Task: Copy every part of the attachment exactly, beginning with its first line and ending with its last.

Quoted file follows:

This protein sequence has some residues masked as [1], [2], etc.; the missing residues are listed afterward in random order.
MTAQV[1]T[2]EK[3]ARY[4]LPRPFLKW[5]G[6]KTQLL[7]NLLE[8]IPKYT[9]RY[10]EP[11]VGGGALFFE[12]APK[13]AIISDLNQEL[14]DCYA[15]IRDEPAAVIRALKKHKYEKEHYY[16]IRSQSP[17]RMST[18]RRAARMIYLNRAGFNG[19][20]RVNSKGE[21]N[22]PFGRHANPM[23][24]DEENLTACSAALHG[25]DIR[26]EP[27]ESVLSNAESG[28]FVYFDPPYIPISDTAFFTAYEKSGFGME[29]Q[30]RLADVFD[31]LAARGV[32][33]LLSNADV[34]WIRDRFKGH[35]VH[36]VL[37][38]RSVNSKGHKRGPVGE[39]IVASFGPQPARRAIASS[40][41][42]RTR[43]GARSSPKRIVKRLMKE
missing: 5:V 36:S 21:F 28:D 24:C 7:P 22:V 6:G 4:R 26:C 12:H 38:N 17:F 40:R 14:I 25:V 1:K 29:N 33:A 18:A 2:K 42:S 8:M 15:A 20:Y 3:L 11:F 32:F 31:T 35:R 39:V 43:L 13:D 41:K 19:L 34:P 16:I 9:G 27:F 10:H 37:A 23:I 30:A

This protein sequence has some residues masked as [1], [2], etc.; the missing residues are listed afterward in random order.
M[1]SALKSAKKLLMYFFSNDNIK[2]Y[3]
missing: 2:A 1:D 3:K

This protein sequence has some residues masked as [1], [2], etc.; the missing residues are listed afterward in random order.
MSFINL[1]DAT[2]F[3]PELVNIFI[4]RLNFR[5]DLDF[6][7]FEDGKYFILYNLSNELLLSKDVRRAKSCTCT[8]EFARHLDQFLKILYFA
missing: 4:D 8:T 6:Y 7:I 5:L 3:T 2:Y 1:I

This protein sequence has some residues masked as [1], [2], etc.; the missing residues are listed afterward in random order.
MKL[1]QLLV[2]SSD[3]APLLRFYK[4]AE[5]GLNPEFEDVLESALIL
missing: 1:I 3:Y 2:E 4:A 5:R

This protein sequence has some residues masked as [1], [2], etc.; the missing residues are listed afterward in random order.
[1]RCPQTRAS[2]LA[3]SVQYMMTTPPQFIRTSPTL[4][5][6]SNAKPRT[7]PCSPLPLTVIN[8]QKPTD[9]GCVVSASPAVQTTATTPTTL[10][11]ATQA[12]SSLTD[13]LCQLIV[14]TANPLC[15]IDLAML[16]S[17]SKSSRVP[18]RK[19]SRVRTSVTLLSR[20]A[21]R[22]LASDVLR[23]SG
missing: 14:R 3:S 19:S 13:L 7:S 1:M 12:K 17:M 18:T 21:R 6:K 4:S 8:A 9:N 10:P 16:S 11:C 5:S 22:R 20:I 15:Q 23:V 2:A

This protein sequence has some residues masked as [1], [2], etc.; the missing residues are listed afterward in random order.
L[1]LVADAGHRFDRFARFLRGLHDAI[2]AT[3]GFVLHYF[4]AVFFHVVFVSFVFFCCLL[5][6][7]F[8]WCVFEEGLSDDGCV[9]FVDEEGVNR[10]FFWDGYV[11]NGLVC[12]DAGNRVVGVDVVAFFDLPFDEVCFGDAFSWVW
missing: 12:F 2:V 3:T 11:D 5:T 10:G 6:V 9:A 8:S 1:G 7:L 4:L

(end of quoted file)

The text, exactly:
This protein sequence has some residues masked as [1], [2], etc.; the missing residues are listed afterward in random order.
MTAQV[1]T[2]EK[3]ARY[4]LPRPFLKW[5]G[6]KTQLL[7]NLLE[8]IPKYT[9]RY[10]EP[11]VGGGALFFE[12]APK[13]AIISDLNQEL[14]DCYA[15]IRDEPAAVIRALKKHKYEKEHYY[16]IRSQSP[17]RMST[18]RRAARMIYLNRAGFNG[19][20]RVNSKGE[21]N[22]PFGRHANPM[23][24]DEENLTACSAALHG[25]DIR[26]EP[27]ESVLSNAESG[28]FVYFDPPYIPISDTAFFTAYEKSGFGME[29]Q[30]RLADVFD[31]LAARGV[32][33]LLSNADV[34]WIRDRFKGH[35]VH[36]VL[37][38]RSVNSKGHKRGPVGE[39]IVASFGPQPARRAIASS[40][41][42]RTR[43]GARSSPKRIVKRLMKE
missing: 5:V 36:S 21:F 28:D 24:C 7:P 22:V 6:G 4:R 26:C 12:H 38:N 17:F 40:R 14:I 25:V 1:K 29:N 33:A 18:A 2:K 42:S 8:M 15:A 20:Y 3:L 11:F 32:F 31:T 35:R 39:V 43:L 13:D 41:K 19:L 34:P 16:I 9:G 27:F 10:H 37:A 23:I 30:A

This protein sequence has some residues masked as [1], [2], etc.; the missing residues are listed afterward in random order.
M[1]SALKSAKKLLMYFFSNDNIK[2]Y[3]
missing: 2:A 1:D 3:K

This protein sequence has some residues masked as [1], [2], etc.; the missing residues are listed afterward in random order.
MSFINL[1]DAT[2]F[3]PELVNIFI[4]RLNFR[5]DLDF[6][7]FEDGKYFILYNLSNELLLSKDVRRAKSCTCT[8]EFARHLDQFLKILYFA
missing: 4:D 8:T 6:Y 7:I 5:L 3:T 2:Y 1:I

This protein sequence has some residues masked as [1], [2], etc.; the missing residues are listed afterward in random order.
MKL[1]QLLV[2]SSD[3]APLLRFYK[4]AE[5]GLNPEFEDVLESALIL
missing: 1:I 3:Y 2:E 4:A 5:R

This protein sequence has some residues masked as [1], [2], etc.; the missing residues are listed afterward in random order.
[1]RCPQTRAS[2]LA[3]SVQYMMTTPPQFIRTSPTL[4][5][6]SNAKPRT[7]PCSPLPLTVIN[8]QKPTD[9]GCVVSASPAVQTTATTPTTL[10][11]ATQA[12]SSLTD[13]LCQLIV[14]TANPLC[15]IDLAML[16]S[17]SKSSRVP[18]RK[19]SRVRTSVTLLSR[20]A[21]R[22]LASDVLR[23]SG
missing: 14:R 3:S 19:S 13:L 7:S 1:M 12:K 17:M 18:T 21:R 6:K 4:S 8:A 9:N 10:P 16:S 11:C 5:S 22:R 20:I 15:Q 23:V 2:A

This protein sequence has some residues masked as [1], [2], etc.; the missing residues are listed afterward in random order.
L[1]LVADAGHRFDRFARFLRGLHDAI[2]AT[3]GFVLHYF[4]AVFFHVVFVSFVFFCCLL[5][6][7]F[8]WCVFEEGLSDDGCV[9]FVDEEGVNR[10]FFWDGYV[11]NGLVC[12]DAGNRVVGVDVVAFFDLPFDEVCFGDAFSWVW
missing: 12:F 2:V 3:T 11:D 5:T 10:G 6:V 9:A 8:S 1:G 7:L 4:L